These are irrelevant statistics:
In 2008, there were 322 highway traffic deaths on OPP-patrolled roads compared to 451 in 2007, the release states. Last year, there were 310 highway traffic deaths.
How many drivers were on the roads? Important context to the whole discussion no? Especially when there are approximately 9 MILLION licensed drivers in Ontario.
This is how you report statistics:
In 2006, Ontario was the North American leaders in road safety (0.87 fatalities per 10,000 licensed drivers)
See that PER 10,000 licensed drivers? That's what us logical people like to call "context". It frames the discussion and is critical to discussing trends. (A better measure would be per 10,000 cars on the road or per X kilometers driven. But licensed drivers gives us some sort of meaningful context.) (And yeah, on this same page I linked to they make the same mistake of reporting an unquantified number of fatalities.)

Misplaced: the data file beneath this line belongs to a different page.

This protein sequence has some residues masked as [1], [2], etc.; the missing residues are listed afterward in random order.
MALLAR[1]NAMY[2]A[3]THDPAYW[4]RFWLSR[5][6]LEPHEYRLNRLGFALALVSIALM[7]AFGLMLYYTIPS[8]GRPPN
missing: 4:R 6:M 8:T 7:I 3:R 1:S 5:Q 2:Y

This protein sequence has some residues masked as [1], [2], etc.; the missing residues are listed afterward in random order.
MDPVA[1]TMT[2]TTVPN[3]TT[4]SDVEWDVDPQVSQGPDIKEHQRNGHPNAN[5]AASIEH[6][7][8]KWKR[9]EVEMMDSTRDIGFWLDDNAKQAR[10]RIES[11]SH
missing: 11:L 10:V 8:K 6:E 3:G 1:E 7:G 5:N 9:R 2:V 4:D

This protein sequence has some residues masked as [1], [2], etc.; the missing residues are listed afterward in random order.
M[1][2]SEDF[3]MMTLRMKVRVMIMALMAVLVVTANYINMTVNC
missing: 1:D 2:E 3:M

So a change from 310 to 451 out of 9,000,000 is within statistical error is it not? Yes every death is a tragedy, but unless you can show a clear trend, we really shouldn't get worked up over this now should we?
And in case we're still not clear, here's a hypothetical.
In 2006 100 students out of 1000 at Main St. High School graduated with a straight A average.
In 2007 102 students out of 1500 at Main St. High School graduated with a straight A average.
If you were the principal, would you be bragging that 2007 showed an "improvement"? If you answered yes, time for you to go back to school.